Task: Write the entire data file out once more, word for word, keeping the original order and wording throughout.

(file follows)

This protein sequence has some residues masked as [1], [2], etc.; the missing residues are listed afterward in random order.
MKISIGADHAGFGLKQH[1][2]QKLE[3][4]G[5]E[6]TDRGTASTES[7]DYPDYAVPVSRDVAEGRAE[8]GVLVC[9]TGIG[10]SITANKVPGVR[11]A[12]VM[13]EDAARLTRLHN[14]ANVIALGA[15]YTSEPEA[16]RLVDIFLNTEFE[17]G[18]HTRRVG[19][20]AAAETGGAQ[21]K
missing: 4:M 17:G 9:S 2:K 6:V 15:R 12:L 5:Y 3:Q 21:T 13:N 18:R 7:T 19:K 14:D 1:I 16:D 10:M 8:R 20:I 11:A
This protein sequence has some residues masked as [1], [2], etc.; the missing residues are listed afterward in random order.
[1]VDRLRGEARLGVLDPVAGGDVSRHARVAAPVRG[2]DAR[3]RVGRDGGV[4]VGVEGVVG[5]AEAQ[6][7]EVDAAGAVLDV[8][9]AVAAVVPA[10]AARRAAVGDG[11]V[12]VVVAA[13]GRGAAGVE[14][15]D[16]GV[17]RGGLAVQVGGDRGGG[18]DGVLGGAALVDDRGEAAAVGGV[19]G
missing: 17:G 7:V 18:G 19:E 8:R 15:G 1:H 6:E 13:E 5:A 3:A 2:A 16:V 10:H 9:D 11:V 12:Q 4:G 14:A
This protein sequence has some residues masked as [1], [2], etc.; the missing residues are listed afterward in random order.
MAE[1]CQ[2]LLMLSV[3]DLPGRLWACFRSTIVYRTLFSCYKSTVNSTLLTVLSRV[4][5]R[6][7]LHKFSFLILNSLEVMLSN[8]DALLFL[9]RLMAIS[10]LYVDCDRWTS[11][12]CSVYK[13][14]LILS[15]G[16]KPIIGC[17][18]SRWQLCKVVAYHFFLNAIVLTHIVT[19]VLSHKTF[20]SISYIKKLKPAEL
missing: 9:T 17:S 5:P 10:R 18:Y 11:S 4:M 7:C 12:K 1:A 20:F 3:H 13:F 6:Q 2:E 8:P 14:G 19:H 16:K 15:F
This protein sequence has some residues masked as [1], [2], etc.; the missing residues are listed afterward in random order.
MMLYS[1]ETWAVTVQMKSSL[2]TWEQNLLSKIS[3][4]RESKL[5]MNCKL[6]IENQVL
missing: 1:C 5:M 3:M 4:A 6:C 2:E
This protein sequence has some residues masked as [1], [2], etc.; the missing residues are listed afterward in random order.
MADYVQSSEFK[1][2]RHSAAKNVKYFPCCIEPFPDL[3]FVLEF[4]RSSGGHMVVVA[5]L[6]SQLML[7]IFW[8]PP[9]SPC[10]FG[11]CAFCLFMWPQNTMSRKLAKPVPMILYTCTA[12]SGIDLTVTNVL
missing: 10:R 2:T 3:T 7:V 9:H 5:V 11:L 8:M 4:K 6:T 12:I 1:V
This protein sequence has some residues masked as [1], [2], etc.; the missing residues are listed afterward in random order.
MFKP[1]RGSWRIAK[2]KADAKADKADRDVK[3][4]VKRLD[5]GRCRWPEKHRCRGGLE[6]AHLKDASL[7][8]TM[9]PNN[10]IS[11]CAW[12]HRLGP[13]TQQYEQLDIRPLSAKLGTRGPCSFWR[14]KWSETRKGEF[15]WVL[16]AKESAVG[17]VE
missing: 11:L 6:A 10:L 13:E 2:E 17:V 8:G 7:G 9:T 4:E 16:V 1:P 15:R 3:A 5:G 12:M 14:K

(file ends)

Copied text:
This protein sequence has some residues masked as [1], [2], etc.; the missing residues are listed afterward in random order.
MKISIGADHAGFGLKQH[1][2]QKLE[3][4]G[5]E[6]TDRGTASTES[7]DYPDYAVPVSRDVAEGRAE[8]GVLVC[9]TGIG[10]SITANKVPGVR[11]A[12]VM[13]EDAARLTRLHN[14]ANVIALGA[15]YTSEPEA[16]RLVDIFLNTEFE[17]G[18]HTRRVG[19][20]AAAETGGAQ[21]K
missing: 4:M 17:G 9:S 2:K 6:V 15:R 12:L 5:Y 3:Q 21:T 13:N 18:R 7:T 19:K 14:D 1:I 16:D 10:M 8:R 20:I 11:A
This protein sequence has some residues masked as [1], [2], etc.; the missing residues are listed afterward in random order.
[1]VDRLRGEARLGVLDPVAGGDVSRHARVAAPVRG[2]DAR[3]RVGRDGGV[4]VGVEGVVG[5]AEAQ[6][7]EVDAAGAVLDV[8][9]AVAAVVPA[10]AARRAAVGDG[11]V[12]VVVAA[13]GRGAAGVE[14][15]D[16]GV[17]RGGLAVQVGGDRGGG[18]DGVLGGAALVDDRGEAAAVGGV[19]G
missing: 17:G 7:V 18:G 19:E 8:R 15:G 1:H 6:E 13:E 5:A 3:A 2:A 16:V 10:H 9:D 11:V 12:Q 4:G 14:A
This protein sequence has some residues masked as [1], [2], etc.; the missing residues are listed afterward in random order.
MAE[1]CQ[2]LLMLSV[3]DLPGRLWACFRSTIVYRTLFSCYKSTVNSTLLTVLSRV[4][5]R[6][7]LHKFSFLILNSLEVMLSN[8]DALLFL[9]RLMAIS[10]LYVDCDRWTS[11][12]CSVYK[13][14]LILS[15]G[16]KPIIGC[17][18]SRWQLCKVVAYHFFLNAIVLTHIVT[19]VLSHKTF[20]SISYIKKLKPAEL
missing: 9:T 17:S 5:P 10:R 18:Y 11:S 4:M 7:C 12:K 1:A 20:F 3:H 13:F 6:Q 2:E 8:P 14:G 19:H 16:K 15:F
This protein sequence has some residues masked as [1], [2], etc.; the missing residues are listed afterward in random order.
MMLYS[1]ETWAVTVQMKSSL[2]TWEQNLLSKIS[3][4]RESKL[5]MNCKL[6]IENQVL
missing: 1:C 5:M 3:M 4:A 6:C 2:E
This protein sequence has some residues masked as [1], [2], etc.; the missing residues are listed afterward in random order.
MADYVQSSEFK[1][2]RHSAAKNVKYFPCCIEPFPDL[3]FVLEF[4]RSSGGHMVVVA[5]L[6]SQLML[7]IFW[8]PP[9]SPC[10]FG[11]CAFCLFMWPQNTMSRKLAKPVPMILYTCTA[12]SGIDLTVTNVL
missing: 10:R 2:T 3:T 7:V 9:H 5:V 11:L 8:M 4:K 6:T 12:I 1:V
This protein sequence has some residues masked as [1], [2], etc.; the missing residues are listed afterward in random order.
MFKP[1]RGSWRIAK[2]KADAKADKADRDVK[3][4]VKRLD[5]GRCRWPEKHRCRGGLE[6]AHLKDASL[7][8]TM[9]PNN[10]IS[11]CAW[12]HRLGP[13]TQQYEQLDIRPLSAKLGTRGPCSFWR[14]KWSETRKGEF[15]WVL[16]AKESAVG[17]VE
missing: 11:L 6:A 10:L 13:E 2:E 17:V 8:G 7:G 9:T 4:E 16:V 1:P 15:R 3:A 5:G 12:M 14:K